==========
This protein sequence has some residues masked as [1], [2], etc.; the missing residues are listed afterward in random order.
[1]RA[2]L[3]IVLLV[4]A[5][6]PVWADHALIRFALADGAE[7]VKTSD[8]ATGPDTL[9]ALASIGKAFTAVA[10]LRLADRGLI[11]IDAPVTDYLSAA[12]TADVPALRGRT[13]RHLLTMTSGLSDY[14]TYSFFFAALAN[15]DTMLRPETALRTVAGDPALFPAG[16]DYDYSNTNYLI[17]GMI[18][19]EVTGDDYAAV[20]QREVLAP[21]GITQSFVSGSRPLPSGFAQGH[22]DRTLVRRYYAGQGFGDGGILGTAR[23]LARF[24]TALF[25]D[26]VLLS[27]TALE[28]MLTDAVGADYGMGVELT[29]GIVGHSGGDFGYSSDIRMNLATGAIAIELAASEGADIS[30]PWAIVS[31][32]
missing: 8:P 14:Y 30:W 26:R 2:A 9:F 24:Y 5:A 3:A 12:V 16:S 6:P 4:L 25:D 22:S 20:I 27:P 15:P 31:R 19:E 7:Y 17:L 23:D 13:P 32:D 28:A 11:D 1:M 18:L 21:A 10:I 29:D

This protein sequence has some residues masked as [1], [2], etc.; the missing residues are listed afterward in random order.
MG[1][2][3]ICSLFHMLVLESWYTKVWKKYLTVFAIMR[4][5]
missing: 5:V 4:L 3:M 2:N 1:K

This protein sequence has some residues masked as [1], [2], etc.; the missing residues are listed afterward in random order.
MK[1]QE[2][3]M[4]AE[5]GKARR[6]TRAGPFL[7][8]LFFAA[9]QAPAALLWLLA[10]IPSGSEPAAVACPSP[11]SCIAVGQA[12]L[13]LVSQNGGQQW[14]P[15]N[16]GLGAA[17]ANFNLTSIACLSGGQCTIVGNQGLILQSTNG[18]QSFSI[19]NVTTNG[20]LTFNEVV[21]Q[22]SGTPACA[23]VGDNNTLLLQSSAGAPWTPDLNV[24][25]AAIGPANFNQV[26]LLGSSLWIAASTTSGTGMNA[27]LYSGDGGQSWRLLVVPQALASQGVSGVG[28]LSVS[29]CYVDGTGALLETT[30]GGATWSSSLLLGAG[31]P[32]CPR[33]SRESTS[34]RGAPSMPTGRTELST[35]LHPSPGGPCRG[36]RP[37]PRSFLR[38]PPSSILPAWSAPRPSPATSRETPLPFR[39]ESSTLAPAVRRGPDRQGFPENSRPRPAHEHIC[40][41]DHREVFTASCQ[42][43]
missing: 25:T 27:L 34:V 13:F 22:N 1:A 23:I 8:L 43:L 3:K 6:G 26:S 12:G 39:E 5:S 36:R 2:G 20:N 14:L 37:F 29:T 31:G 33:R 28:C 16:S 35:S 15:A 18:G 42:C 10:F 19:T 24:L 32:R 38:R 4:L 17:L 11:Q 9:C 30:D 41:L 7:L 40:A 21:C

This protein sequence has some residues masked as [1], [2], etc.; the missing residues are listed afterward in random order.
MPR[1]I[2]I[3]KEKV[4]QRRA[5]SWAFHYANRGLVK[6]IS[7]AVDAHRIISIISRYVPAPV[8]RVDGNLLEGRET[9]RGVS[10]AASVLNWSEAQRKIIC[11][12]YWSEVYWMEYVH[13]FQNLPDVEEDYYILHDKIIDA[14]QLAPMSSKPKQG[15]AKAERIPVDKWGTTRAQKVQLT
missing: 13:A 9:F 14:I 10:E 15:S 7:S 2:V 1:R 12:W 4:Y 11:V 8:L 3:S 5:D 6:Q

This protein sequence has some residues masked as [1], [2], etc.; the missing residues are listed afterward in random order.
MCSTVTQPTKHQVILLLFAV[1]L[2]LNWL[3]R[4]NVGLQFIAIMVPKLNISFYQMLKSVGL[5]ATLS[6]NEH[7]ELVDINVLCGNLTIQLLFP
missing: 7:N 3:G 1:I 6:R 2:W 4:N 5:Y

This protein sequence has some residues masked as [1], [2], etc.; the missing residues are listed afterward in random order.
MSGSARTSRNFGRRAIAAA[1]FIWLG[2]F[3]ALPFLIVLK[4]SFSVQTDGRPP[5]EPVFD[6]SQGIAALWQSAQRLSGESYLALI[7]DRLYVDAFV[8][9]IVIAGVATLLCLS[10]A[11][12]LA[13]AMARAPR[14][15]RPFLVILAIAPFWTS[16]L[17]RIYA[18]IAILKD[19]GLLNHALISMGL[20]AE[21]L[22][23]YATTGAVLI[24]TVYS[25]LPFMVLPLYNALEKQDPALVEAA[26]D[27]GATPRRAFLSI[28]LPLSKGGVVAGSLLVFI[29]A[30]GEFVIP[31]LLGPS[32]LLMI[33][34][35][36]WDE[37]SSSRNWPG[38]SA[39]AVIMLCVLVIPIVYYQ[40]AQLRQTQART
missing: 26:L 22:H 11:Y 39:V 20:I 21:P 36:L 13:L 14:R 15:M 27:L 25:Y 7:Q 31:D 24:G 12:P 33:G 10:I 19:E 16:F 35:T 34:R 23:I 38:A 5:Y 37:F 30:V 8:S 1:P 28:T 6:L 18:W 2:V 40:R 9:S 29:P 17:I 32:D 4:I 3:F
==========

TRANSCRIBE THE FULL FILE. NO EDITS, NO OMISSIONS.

This protein sequence has some residues masked as [1], [2], etc.; the missing residues are listed afterward in random order.
[1]RA[2]L[3]IVLLV[4]A[5][6]PVWADHALIRFALADGAE[7]VKTSD[8]ATGPDTL[9]ALASIGKAFTAVA[10]LRLADRGLI[11]IDAPVTDYLSAA[12]TADVPALRGRT[13]RHLLTMTSGLSDY[14]TYSFFFAALAN[15]DTMLRPETALRTVAGDPALFPAG[16]DYDYSNTNYLI[17]GMI[18][19]EVTGDDYAAV[20]QREVLAP[21]GITQSFVSGSRPLPSGFAQGH[22]DRTLVRRYYAGQGFGDGGILGTAR[23]LARF[24]TALF[25]D[26]VLLS[27]TALE[28]MLTDAVGADYGMGVELT[29]GIVGHSGGDFGYSSDIRMNLATGAIAIELAASEGADIS[30]PWAIVS[31][32]
missing: 8:P 14:Y 30:W 26:R 2:A 9:F 24:Y 5:A 3:A 12:V 16:S 6:P 4:L 25:D 22:S 20:I 27:P 15:P 31:R 19:E 7:Y 17:L 23:D 13:P 32:D 28:A 11:D 1:M 18:L 21:A 10:I 29:D

This protein sequence has some residues masked as [1], [2], etc.; the missing residues are listed afterward in random order.
MG[1][2][3]ICSLFHMLVLESWYTKVWKKYLTVFAIMR[4][5]
missing: 5:V 4:L 3:M 2:N 1:K

This protein sequence has some residues masked as [1], [2], etc.; the missing residues are listed afterward in random order.
MK[1]QE[2][3]M[4]AE[5]GKARR[6]TRAGPFL[7][8]LFFAA[9]QAPAALLWLLA[10]IPSGSEPAAVACPSP[11]SCIAVGQA[12]L[13]LVSQNGGQQW[14]P[15]N[16]GLGAA[17]ANFNLTSIACLSGGQCTIVGNQGLILQSTNG[18]QSFSI[19]NVTTNG[20]LTFNEVV[21]Q[22]SGTPACA[23]VGDNNTLLLQSSAGAPWTPDLNV[24][25]AAIGPANFNQV[26]LLGSSLWIAASTTSGTGMNA[27]LYSGDGGQSWRLLVVPQALASQGVSGVG[28]LSVS[29]CYVDGTGALLETT[30]GGATWSSSLLLGAG[31]P[32]CPR[33]SRESTS[34]RGAPSMPTGRTELST[35]LHPSPGGPCRG[36]RP[37]PRSFLR[38]PPSSILPAWSAPRPSPATSRETPLPFR[39]ESSTLAPAVRRGPDRQGFPENSRPRPAHEHIC[40][41]DHREVFTASCQ[42][43]
missing: 25:T 27:L 34:V 13:F 22:N 1:A 23:I 8:L 43:L 3:K 6:G 26:S 12:G 39:E 5:S 36:R 2:G 20:N 14:L 37:F 29:T 31:G 33:R 28:C 16:S 35:S 15:A 18:G 42:C 10:F 19:T 24:L 32:R 38:R 4:L 17:L 11:Q 9:C 30:D 41:L 7:L 40:A 21:C

This protein sequence has some residues masked as [1], [2], etc.; the missing residues are listed afterward in random order.
MPR[1]I[2]I[3]KEKV[4]QRRA[5]SWAFHYANRGLVK[6]IS[7]AVDAHRIISIISRYVPAPV[8]RVDGNLLEGRET[9]RGVS[10]AASVLNWSEAQRKIIC[11][12]YWSEVYWMEYVH[13]FQNLPDVEEDYYILHDKIIDA[14]QLAPMSSKPKQG[15]AKAERIPVDKWGTTRAQKVQLT
missing: 13:A 9:F 14:I 10:E 15:S 7:S 2:V 1:R 12:W 4:Y 11:V 8:L 3:S 5:D 6:Q

This protein sequence has some residues masked as [1], [2], etc.; the missing residues are listed afterward in random order.
MCSTVTQPTKHQVILLLFAV[1]L[2]LNWL[3]R[4]NVGLQFIAIMVPKLNISFYQMLKSVGL[5]ATLS[6]NEH[7]ELVDINVLCGNLTIQLLFP
missing: 7:N 3:G 1:I 6:R 2:W 4:N 5:Y

This protein sequence has some residues masked as [1], [2], etc.; the missing residues are listed afterward in random order.
MSGSARTSRNFGRRAIAAA[1]FIWLG[2]F[3]ALPFLIVLK[4]SFSVQTDGRPP[5]EPVFD[6]SQGIAALWQSAQRLSGESYLALI[7]DRLYVDAFV[8][9]IVIAGVATLLCLS[10]A[11][12]LA[13]AMARAPR[14][15]RPFLVILAIAPFWTS[16]L[17]RIYA[18]IAILKD[19]GLLNHALISMGL[20]AE[21]L[22][23]YATTGAVLI[24]TVYS[25]LPFMVLPLYNALEKQDPALVEAA[26]D[27]GATPRRAFLSI[28]LPLSKGGVVAGSLLVFI[29]A[30]GEFVIP[31]LLGPS[32]LLMI[33][34][35][36]WDE[37]SSSRNWPG[38]SA[39]AVIMLCVLVIPIVYYQ[40]AQLRQTQART
missing: 26:L 22:H 11:Y 39:V 20:I 21:P 36:L 13:L 14:R 15:M 27:L 25:Y 7:Q 31:D 24:G 12:P 33:G 10:I 19:E 16:F 35:T 34:R 23:I 38:A 5:Y 37:F 30:V 8:S 1:P 28:T 6:L 18:W 2:V 40:R 9:S 29:P 17:I 32:D 4:I 3:F